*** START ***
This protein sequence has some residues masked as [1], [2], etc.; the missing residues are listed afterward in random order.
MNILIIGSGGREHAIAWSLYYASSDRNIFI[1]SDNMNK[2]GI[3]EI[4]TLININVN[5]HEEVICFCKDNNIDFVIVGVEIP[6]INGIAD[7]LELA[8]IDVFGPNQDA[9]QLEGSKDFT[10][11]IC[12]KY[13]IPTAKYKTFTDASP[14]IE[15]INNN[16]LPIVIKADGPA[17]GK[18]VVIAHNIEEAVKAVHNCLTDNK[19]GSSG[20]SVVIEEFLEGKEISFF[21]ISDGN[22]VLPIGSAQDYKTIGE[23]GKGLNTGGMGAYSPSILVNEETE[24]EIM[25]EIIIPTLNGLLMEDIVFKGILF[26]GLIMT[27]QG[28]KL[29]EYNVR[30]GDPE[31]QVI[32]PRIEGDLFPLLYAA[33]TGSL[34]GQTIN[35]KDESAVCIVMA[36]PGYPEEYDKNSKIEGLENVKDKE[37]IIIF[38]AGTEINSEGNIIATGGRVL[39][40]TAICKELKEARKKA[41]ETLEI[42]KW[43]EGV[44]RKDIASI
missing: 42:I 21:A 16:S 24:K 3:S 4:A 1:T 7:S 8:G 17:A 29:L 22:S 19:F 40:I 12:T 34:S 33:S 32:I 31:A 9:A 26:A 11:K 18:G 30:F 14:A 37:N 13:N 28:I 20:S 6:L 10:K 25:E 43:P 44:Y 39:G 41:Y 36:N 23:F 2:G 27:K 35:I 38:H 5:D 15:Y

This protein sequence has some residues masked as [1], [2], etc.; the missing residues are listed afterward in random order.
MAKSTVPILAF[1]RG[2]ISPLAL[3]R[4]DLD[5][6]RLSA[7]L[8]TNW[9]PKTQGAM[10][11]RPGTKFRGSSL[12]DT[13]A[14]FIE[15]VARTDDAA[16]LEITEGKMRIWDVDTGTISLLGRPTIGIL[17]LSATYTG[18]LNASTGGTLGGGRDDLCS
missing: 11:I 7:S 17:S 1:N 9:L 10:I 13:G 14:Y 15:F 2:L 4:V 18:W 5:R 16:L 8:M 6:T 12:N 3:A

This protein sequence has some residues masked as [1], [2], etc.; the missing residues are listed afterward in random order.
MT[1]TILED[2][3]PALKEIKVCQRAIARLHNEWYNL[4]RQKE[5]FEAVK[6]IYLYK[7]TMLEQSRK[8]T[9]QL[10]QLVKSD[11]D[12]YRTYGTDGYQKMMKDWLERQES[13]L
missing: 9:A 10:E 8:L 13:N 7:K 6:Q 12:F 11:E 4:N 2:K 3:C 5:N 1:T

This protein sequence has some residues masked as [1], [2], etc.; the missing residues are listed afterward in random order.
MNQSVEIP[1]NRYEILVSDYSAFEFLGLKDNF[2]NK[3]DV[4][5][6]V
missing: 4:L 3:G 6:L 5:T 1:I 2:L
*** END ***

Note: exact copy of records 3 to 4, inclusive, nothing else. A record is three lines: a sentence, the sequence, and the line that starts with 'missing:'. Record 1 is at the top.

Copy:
This protein sequence has some residues masked as [1], [2], etc.; the missing residues are listed afterward in random order.
MT[1]TILED[2][3]PALKEIKVCQRAIARLHNEWYNL[4]RQKE[5]FEAVK[6]IYLYK[7]TMLEQSRK[8]T[9]QL[10]QLVKSD[11]D[12]YRTYGTDGYQKMMKDWLERQES[13]L
missing: 9:A 10:E 8:L 13:N 7:K 6:Q 12:F 11:E 4:N 2:K 3:C 5:N 1:T

This protein sequence has some residues masked as [1], [2], etc.; the missing residues are listed afterward in random order.
MNQSVEIP[1]NRYEILVSDYSAFEFLGLKDNF[2]NK[3]DV[4][5][6]V
missing: 4:L 3:G 6:L 5:T 1:I 2:L